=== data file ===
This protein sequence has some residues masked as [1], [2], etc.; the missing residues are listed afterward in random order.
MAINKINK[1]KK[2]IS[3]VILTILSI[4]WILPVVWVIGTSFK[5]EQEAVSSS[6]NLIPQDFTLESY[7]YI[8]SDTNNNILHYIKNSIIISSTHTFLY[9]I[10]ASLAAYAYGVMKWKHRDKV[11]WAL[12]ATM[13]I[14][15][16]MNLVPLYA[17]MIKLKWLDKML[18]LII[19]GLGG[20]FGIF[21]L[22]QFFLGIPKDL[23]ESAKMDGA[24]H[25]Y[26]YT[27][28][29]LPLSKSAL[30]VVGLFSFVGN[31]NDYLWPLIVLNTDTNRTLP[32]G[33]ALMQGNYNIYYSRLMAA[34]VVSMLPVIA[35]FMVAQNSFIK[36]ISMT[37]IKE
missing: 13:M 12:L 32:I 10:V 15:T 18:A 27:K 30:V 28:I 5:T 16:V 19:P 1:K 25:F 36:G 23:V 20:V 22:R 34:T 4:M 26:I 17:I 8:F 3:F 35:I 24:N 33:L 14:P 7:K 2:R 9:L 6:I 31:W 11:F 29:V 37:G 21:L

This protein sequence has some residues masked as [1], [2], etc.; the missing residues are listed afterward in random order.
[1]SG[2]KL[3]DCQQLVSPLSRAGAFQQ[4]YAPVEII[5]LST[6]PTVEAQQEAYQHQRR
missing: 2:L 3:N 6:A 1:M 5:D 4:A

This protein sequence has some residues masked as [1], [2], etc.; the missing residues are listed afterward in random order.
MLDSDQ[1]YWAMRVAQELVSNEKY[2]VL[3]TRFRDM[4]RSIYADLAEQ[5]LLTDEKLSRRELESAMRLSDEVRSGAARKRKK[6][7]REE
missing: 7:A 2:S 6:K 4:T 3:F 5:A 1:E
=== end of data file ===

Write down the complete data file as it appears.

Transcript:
This protein sequence has some residues masked as [1], [2], etc.; the missing residues are listed afterward in random order.
MAINKINK[1]KK[2]IS[3]VILTILSI[4]WILPVVWVIGTSFK[5]EQEAVSSS[6]NLIPQDFTLESY[7]YI[8]SDTNNNILHYIKNSIIISSTHTFLY[9]I[10]ASLAAYAYGVMKWKHRDKV[11]WAL[12]ATM[13]I[14][15][16]MNLVPLYA[17]MIKLKWLDKML[18]LII[19]GLGG[20]FGIF[21]L[22]QFFLGIPKDL[23]ESAKMDGA[24]H[25]Y[26]YT[27][28][29]LPLSKSAL[30]VVGLFSFVGN[31]NDYLWPLIVLNTDTNRTLP[32]G[33]ALMQGNYNIYYSRLMAA[34]VVSMLPVIA[35]FMVAQNSFIK[36]ISMT[37]IKE
missing: 13:M 12:L 32:I 10:V 15:T 18:A 27:K 30:V 28:I 5:T 16:V 19:P 1:K 25:F 36:G 23:V 20:V 22:R 34:T 4:M 26:I 17:I 8:F 3:F 35:I 24:N 33:L 14:P 7:K 2:R 9:L 6:I 31:W 11:F 29:V 37:G 21:L

This protein sequence has some residues masked as [1], [2], etc.; the missing residues are listed afterward in random order.
[1]SG[2]KL[3]DCQQLVSPLSRAGAFQQ[4]YAPVEII[5]LST[6]PTVEAQQEAYQHQRR
missing: 2:L 3:N 6:A 1:M 5:D 4:A

This protein sequence has some residues masked as [1], [2], etc.; the missing residues are listed afterward in random order.
MLDSDQ[1]YWAMRVAQELVSNEKY[2]VL[3]TRFRDM[4]RSIYADLAEQ[5]LLTDEKLSRRELESAMRLSDEVRSGAARKRKK[6][7]REE
missing: 7:A 2:S 6:K 4:T 3:F 5:A 1:E